► From the Spokesman-Review — Spokane Police Guild eyes long-overdue contract; City Council has questions — The tentative new contract is certain to meet substantial scrutiny from the council when it takes the issue up next week.
► From the News Tribune — Manuel Ellis died handcuffed in the street. How Tacoma responds will define us. (by Matt Driscoll) — If history is made of a chronicled series of events that collectively tell the tale of our humanity, there’s little question Tacoma’s story will now always include a chapter on Manny Ellis and how we answered the call.
► From the Seattle Times — How a history of racism, police brutality and a pandemic led to an ‘extraordinary moment’ (by Naomi Ishisaka) — To understand the unprecedented moment we’re in, activists, organizers and scholars are looking back at its historic underpinnings, parsing the dynamics of the moment and envisioning where it might take us next.
► From the (Everett) Herald — 100 armed vigilantes rouse fear, soul-searching in Snohomish — Citizens are angry that the mayor and police chief welcomed armed vigilantes — one waving a Confederate flag, some flaunting patches of a hate group’s coded insignia on tactical gear — as they occupied First Street’s historic downtown with military-style rifles to “protect” local boutiques from alleged leftist looting threats that never materialized. Snohomish Police Chief Keith Rogers and Mayor John Kartak faced a chorus of citizens calling on them to resign for allowing a gun-carrying crowd to publicly drink alcohol, intimidate citizens and tarnish the city’s reputation.
► From the (Everett) Herald — After public outcry, Snohomish police chief is reassigned — Snohomish Police Chief Keith Rogers is being reassigned amid public calls for his resignation. He will stay on as a lieutenant with the sheriff’s office.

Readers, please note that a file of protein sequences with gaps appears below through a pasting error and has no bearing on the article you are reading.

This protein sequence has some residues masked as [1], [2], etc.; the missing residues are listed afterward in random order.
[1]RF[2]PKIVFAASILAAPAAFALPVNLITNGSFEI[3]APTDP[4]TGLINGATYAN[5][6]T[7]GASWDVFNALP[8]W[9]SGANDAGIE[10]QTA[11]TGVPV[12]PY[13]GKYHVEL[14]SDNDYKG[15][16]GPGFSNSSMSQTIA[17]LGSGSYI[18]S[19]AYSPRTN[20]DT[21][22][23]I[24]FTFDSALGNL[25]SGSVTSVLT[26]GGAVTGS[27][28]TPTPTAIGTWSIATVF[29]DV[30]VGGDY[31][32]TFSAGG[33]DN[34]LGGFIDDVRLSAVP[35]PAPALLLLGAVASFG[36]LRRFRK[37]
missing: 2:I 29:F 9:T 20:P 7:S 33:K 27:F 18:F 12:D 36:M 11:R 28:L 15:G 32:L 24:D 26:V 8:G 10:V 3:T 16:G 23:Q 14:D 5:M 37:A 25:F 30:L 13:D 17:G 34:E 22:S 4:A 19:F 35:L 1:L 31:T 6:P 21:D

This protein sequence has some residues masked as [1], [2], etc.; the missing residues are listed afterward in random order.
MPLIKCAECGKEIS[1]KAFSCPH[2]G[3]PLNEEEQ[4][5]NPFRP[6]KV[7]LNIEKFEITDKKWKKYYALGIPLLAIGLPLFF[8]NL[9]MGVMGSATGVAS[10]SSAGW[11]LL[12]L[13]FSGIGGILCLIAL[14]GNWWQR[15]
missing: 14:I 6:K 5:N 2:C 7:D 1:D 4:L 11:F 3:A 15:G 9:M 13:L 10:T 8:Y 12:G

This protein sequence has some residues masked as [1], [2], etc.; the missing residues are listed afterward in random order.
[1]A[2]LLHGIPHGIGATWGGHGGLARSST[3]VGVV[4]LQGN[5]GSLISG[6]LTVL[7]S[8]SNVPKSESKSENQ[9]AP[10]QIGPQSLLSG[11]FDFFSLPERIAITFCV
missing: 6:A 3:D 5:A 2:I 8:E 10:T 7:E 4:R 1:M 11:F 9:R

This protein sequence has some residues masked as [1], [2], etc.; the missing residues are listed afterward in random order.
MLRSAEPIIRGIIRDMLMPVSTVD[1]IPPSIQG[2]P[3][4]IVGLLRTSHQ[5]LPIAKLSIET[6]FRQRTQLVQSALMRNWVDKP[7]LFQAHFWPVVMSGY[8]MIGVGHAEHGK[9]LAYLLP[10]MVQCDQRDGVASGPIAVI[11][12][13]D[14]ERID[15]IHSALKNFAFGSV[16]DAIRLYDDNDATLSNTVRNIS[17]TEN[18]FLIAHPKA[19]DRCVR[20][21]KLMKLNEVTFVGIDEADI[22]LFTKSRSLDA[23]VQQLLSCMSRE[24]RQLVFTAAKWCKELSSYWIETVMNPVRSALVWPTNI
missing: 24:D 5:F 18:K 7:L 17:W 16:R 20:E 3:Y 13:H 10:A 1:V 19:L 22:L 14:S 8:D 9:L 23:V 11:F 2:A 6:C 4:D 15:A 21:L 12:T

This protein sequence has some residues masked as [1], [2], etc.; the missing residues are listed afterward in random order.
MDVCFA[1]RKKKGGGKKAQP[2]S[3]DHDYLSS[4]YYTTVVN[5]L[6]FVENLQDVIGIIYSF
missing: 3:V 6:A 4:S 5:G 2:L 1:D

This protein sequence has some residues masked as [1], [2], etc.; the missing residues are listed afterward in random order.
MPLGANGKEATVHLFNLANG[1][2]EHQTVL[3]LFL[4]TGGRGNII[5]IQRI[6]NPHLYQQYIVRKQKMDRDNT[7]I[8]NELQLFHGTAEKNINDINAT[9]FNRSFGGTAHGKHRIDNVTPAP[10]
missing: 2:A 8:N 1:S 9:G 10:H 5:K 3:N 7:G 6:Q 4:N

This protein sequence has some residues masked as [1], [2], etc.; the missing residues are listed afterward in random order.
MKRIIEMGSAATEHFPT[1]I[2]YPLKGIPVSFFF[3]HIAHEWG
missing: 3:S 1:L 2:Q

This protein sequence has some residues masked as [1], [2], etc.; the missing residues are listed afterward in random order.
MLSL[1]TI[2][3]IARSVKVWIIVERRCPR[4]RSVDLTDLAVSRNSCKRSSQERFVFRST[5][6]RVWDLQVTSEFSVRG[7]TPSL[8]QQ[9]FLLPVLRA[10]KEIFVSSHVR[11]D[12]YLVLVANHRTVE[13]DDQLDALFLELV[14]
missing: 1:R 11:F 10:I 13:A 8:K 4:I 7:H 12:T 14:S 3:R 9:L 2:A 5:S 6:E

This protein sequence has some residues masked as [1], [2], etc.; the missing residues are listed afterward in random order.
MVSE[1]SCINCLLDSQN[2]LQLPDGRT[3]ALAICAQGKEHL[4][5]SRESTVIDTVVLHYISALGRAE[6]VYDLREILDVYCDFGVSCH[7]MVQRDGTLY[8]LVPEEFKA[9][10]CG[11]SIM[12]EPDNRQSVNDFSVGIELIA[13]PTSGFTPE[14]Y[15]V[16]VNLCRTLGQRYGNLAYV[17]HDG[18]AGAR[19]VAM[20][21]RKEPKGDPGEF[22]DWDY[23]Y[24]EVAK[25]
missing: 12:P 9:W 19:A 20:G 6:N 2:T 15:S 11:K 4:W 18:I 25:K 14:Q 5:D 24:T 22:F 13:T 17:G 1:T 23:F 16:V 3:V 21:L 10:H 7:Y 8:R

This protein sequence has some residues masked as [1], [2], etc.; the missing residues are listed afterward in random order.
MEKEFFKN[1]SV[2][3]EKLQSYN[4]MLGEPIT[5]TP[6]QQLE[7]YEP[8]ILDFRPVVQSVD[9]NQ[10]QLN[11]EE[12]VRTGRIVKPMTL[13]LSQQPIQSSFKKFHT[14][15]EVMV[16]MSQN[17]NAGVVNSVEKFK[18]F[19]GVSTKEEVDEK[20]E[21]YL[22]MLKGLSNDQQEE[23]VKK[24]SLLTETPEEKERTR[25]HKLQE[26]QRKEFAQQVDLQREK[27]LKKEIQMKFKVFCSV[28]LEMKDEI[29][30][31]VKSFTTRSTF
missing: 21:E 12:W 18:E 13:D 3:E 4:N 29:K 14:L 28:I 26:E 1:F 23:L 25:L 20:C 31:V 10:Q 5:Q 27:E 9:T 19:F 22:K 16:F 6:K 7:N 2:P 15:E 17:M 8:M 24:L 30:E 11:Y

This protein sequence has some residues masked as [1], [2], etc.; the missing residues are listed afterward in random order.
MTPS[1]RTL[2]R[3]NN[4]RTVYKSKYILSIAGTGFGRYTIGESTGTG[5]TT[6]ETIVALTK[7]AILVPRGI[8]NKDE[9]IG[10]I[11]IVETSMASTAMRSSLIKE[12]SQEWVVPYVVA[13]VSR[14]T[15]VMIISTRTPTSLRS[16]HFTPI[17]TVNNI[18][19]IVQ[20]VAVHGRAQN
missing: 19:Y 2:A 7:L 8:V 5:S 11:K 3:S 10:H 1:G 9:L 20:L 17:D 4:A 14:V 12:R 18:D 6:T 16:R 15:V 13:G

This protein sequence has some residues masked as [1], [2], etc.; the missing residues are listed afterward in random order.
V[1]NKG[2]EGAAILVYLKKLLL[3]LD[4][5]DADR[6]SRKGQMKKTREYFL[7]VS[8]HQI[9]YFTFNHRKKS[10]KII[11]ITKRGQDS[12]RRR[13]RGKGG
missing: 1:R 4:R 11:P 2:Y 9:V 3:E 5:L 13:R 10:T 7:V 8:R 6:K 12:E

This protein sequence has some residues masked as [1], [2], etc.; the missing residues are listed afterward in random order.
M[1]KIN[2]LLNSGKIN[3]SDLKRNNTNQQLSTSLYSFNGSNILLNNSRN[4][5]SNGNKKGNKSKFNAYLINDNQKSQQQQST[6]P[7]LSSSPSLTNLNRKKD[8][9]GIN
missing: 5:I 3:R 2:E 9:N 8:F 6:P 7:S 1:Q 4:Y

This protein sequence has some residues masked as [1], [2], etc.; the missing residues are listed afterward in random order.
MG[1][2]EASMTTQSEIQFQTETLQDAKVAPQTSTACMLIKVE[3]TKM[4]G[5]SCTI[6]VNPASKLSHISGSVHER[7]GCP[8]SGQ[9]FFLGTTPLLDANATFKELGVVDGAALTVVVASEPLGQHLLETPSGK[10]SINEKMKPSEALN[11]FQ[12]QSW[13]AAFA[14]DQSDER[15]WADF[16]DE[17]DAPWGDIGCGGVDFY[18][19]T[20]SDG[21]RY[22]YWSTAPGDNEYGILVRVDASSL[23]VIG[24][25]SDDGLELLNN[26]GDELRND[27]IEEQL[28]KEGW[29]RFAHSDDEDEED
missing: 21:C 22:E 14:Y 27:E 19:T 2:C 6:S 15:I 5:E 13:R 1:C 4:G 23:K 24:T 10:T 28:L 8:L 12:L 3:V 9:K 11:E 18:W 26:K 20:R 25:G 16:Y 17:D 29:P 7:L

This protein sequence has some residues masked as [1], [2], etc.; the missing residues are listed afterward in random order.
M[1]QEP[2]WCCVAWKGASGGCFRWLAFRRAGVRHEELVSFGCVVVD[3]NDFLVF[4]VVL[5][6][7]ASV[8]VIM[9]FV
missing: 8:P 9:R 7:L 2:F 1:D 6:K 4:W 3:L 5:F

EDITOR’S NOTE — Meanwhile in Clallam County, a multiracial family traveling in a bus to go camping near Forks was confronted by multiple people outside a store who falsely believed they were busing in members of Antifa and then cut down trees to block them from leaving their campsite.
► From the Washington Post — In violent protest incidents, a theme emerges: Videos contradict police accounts — On May 26, the morning after George Floyd’s last gasps underneath a policeman’s knee, the Minneapolis Police Department wrote he had “physically resisted” officers, who noted Floyd “appeared to be suffering medical distress.” That news release went online hours before video revealed two things the public may have never learned otherwise: the source of his distress was nearly nine minutes of Derek Chauvin’s leg pressed into Floyd’s neck, and there is little evidence, if any, that Floyd resisted officers. The pattern — video of violent police encounters that contrast sharply with accounts by the departments or their unions — has repeated with grim symmetry in the days since Floyd’s death. Numerous incidents have captured the rage of the public who point to inaccurate or outright misleading descriptions of what has occurred before their eyes. Taken together, the incidents show how instant verification of police accounts have altered the landscape of accountability.
► From the Washington Post — Newly released video shows N.J. trooper fatally shooting unarmed black man during traffic stop — New Jersey’s attorney general released police dash-camera footage Monday that captured the fatal shooting of Maurise Gordon, a 28-year-old unarmed black man, by a white state trooper last month.